The Natural Evolution Of A Business

I talked to a fellow contractor recently and when I asked him how long he’s been in business, his reply was “20 years, but I think I repeated the same year over and over for the first 15.”  😳 😂 If you’re nodding your head and thinking “been there, done that,” I’ve got some good news for you….  almost every business goes through a Natural Evolution.  The trick to successfully navigating it however, lies in your ability to:

1. Identify what phase you’re in

2. Make the needed adjustments to move into the next phase

Here are the phases:

                         Common Sense –> Brute Force –> Best Practices

The Common Sense phase is just what it sounds like. You’re good at something, or interested in a specific trade and decide to make a go of it, so you do what “makes sense.” In the world of painting (which I know best as far as the trades go), this might mean buying tools and equipment, learning the basics, spreading the word that you’re now providing painting services and taking on one job at a time for a price that allows you to pay your bills with a little left over. With no major overhead expenses yet, you can work IN your business during the day, work ON your business after hours or on the weekends, and you can maintain this for a while as you continue to build your brand and establish a reputation…

But … as I like to say … if you’re good at what you do, your business will grow naturally, and to meet the new demands and increase your profitability, you will need to add more people to your team. Finding a few guys and gals to join you will allow you to produce more work and generate more revenue, but it will also mean additional business expenses to accommodate your new structure. This inevitably leads to the Brute Force phase, which is very easy to move into (often times without even realizing it), but more difficult to move out of.

In the Brute Force phase, you’re still operating on the principles of Common Sense, but by now your business has most likely outgrown the ability to “just do what makes sense” anymore. Multiple projects and multiple crews often lead to inconsistency from job to job without a more formalized approach to HOW you do WHAT you do (i.e. – written systems and processes). You might deliver 5 star service on one job only to turn around and have a major callback on the next. And you may struggle to identify WHY, in your mad dash to keep up with the new demands on your time both IN and ON the business. If you’re working 60+ hours a week and still don’t feel like you’ll ever get caught up, then you’re most likely in the Brute Force phase and “just pushing through.” No one wants to stay here, but many business owners struggle with determining HOW to move out of Brute Force and into the Best Practices phase….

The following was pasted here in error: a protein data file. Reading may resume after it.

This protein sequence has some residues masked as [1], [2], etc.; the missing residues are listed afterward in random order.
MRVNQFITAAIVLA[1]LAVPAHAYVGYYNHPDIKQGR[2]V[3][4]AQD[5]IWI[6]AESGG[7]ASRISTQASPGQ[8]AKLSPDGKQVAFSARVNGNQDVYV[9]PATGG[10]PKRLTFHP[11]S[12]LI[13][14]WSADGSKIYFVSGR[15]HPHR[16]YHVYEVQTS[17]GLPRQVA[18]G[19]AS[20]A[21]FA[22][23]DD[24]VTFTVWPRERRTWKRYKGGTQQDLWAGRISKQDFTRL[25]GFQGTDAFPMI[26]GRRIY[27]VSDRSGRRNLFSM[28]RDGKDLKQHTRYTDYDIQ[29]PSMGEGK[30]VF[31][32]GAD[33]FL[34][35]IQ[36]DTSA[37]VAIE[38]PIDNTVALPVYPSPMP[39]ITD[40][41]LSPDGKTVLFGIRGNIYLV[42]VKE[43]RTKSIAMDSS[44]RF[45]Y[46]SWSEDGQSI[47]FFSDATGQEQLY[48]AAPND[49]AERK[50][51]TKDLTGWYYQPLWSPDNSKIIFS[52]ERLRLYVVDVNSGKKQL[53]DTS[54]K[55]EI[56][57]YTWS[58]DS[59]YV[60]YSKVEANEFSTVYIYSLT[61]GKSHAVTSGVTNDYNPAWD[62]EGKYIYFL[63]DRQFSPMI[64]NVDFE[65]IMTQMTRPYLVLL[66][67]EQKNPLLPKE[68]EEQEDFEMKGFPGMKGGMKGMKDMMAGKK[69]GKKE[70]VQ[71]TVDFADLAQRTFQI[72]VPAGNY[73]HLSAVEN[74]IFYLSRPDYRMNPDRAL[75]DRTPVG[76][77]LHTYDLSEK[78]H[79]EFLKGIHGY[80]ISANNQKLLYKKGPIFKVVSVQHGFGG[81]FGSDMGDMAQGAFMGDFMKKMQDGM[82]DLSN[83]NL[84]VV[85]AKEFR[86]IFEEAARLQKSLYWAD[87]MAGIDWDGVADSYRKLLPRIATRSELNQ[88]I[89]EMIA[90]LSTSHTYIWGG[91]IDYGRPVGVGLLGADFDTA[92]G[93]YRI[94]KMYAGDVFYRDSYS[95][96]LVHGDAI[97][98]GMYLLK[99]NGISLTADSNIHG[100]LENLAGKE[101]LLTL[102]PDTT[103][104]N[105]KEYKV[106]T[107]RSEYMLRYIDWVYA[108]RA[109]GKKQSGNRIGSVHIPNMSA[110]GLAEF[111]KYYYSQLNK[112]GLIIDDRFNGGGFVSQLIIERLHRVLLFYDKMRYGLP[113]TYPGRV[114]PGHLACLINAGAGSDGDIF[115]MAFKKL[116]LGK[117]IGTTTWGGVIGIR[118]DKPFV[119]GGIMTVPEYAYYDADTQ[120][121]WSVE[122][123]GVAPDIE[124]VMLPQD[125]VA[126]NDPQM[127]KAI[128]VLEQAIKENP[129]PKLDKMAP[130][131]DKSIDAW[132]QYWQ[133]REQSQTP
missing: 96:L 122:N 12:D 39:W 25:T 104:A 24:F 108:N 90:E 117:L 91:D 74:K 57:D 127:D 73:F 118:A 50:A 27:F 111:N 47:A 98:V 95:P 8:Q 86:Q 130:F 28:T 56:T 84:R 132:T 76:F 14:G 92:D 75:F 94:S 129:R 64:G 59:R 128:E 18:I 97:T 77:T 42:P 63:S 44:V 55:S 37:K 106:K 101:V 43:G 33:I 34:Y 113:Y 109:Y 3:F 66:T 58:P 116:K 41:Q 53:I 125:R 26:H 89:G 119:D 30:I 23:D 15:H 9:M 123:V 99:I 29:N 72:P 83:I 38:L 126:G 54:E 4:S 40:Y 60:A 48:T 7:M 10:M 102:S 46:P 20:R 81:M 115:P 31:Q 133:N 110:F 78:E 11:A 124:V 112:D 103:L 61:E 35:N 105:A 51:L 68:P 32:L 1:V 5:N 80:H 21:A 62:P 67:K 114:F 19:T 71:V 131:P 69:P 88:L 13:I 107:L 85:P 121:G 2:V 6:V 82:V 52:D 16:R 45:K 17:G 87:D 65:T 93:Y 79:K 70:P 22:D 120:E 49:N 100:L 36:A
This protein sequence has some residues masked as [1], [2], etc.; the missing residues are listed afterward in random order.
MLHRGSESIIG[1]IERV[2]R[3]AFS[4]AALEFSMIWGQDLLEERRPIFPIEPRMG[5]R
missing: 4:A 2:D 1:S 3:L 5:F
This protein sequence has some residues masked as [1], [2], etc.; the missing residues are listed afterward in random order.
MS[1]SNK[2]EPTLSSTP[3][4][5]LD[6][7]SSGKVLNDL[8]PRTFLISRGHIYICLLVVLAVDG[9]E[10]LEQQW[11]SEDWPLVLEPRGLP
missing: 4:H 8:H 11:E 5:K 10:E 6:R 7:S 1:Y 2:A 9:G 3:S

Getting to Best Practices requires you as the owner to spend more time ON your business than IN your business, and to do so effectively you will need additional overhead to support this shift. This could include people, technology, and infrastructure, and should be looked at as an investment and planned for in your overall budget. I like to call them “step changes,” and while you should plan out a few at a time, you may not be able to execute them all at the same time without causing too much of a dip in your overall profitability.

The first “step” is often hiring someone to help out in the office, which will be a new overhead cost for your business. If done well, after a slight dip in your productivity (during training and on-boarding) having a dedicated person to handle your administrative tasks should result in more efficiency overall and more time for you to focus on selling and continuing to build your brand. Hiring this person will also require you to get the “common sense” systems you’ve been operating on out of your head and onto paper. To successfully onboard and delegate, you’ll need clear procedures to train this new hire. This is also a great time to add procedures for the field as well to ensure a consistent experience on each and every project.

The Best Practices phase is where you truly formalize your business. The goal is having the day to day operations of your business run smoothly without you needing to oversee every little thing yourself. While this may seem like a daunting task, consider the alternative – staying in the struggle that is Brute Force for yet another year. Mapping out the path to move you into Best Practices phase is the starting point for it all. While business growth is often organic and unplanned in the early phases, successful and sustainable growth is intentional.

Need or want more help? Sign up for my free Business Assessment Webinar or schedule a free discovery call and let’s chat about mapping out the best plan for you to reach your business goals and life dreams. 🤩 🤩

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